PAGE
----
The town of Beslan in southern Russia is preparing to mark the one-year anniversary of the deadly school siege, which lasted for three days and left more than 330 people dead, half of them children.
As a new school year gets underway in Russia, two brand-new schools are opening in Beslan to replace the shattered "School Number One", and educate its survivors.
But as Anya Ardayeva reports from Beslan, painful memories still dominate the town -- and for many of its residents, life will never be the same again.
It was supposed to be a day of celebration in Beslan -- every year on September the first, School Number One was the town's focus, opening its doors for the start of a new school year, and welcoming students, parents and teachers alike.
But September the first last year became a day of horror. Twelve months later, the school buildings are still there, shattered, deserted, a silent reminder of the tragedy that resulted in the death of 330 people, half of them children.
Svetlana Daurova recalls the events of that day, “Shortly before it all happened, I kept asking my husband -- you won't die, will you? You won't leave me?”
Svetlana still lives right next to the school building, and what used to be a family home full of people, is now a quiet apartment full of memories. “"I kept asking him that. And he kept saying, 'No, of course not, I love you very much, everything will be OK.' And then I looked at my son, and thought: 'If I lose him, I won't survive it'."
Svetlana's husband was shot by a sniper when he went to pick up his car in the garage moments after the school was taken over. He couldn't be hospitalized for several hours because the ambulance couldn't get through police cordons.
At the same time, her mother-in-law and two of Svetlana's children, 12-year-old Alyona and 2-year-old Georgik, were among those seized inside the building.
Svetlana continued her story. “On the second day, when they agreed to release some hostages, my mother-in-law wanted to pass on the little one and stay with the girl. But the gunmen said that either she went with him or stayed inside. So she stayed.”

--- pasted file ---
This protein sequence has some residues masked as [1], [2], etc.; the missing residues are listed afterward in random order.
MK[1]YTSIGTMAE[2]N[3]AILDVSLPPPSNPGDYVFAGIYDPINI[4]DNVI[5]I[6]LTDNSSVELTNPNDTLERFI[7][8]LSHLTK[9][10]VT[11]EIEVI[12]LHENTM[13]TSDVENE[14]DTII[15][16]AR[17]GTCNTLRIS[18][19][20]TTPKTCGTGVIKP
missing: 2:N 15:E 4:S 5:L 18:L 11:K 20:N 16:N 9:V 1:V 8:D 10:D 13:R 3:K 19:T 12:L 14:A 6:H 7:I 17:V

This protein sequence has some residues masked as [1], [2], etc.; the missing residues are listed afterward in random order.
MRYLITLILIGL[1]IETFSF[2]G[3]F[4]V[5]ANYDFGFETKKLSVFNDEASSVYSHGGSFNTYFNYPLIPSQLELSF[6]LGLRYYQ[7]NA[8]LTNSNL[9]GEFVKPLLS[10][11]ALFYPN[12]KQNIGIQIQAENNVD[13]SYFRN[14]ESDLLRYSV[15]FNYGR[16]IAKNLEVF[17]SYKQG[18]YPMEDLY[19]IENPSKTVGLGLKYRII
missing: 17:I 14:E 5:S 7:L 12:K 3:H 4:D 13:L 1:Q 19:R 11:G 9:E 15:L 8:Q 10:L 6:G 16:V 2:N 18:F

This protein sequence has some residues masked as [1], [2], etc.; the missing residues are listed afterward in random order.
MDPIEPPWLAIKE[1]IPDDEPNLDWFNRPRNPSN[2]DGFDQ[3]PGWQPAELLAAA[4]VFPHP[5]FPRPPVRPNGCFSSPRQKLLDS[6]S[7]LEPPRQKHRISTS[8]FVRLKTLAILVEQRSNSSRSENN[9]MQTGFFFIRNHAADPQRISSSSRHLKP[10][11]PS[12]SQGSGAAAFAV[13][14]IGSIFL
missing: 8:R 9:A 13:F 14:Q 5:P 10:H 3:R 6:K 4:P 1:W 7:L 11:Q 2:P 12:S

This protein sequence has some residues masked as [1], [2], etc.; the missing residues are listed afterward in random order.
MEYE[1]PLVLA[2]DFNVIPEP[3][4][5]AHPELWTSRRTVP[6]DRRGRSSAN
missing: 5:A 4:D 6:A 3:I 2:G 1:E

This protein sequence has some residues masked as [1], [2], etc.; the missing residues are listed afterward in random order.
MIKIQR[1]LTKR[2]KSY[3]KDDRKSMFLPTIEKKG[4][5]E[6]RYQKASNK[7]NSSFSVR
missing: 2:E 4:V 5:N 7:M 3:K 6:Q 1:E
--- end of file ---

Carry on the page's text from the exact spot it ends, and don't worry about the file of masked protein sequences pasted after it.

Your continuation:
It's still unclear exactly how the bloodbath began on September the third. According to some accounts, a large explosion rocked the school building. It was followed by a fierce gun battle between the hostage-takers and federal forces -- with hundreds of children, parents and teachers caught in the middle.
Svetlana's mother-in-law was shot as she was trying to escape from the school during the shootout. Svetlana says she still doesn't know who fired the fatal shot, the federal forces or the gunmen, since the events were completely chaotic.
“We found my son in the hospital. The doctor told me that we need to take him to Moscow immediately, and that he might not survive the trip. And I was told that his neck bones were hurt. I realized immediately that if he survived, his legs and arms might never move again. He died right after we talked with the doctor.
When they told me that my son died, I started saying: ‘Please don't tell my husband, please don't tell him, he won't be able to survive the news’, and then they told me that my husband died too. I just didn't know what to do. All three of them died, three coffins were carried. Mom, Vadik, my little one, I would not wish that on anybody.”
Svetlana says she and her daughter plan to move from Beslan soon, hoping to leave the pain behind.
She blames the authorities for the death of her loved ones, saying they failed both to prevent and manage the attack. "How would the head of the republic feel if his kids were there? Or Putin? How? Three days of waiting and then it's all over. Everyone is gone."
The memories still haunt her, memories of a happy home that were lost in the early days of September 2004 as violence erupted on the doorstep of a town living in peace.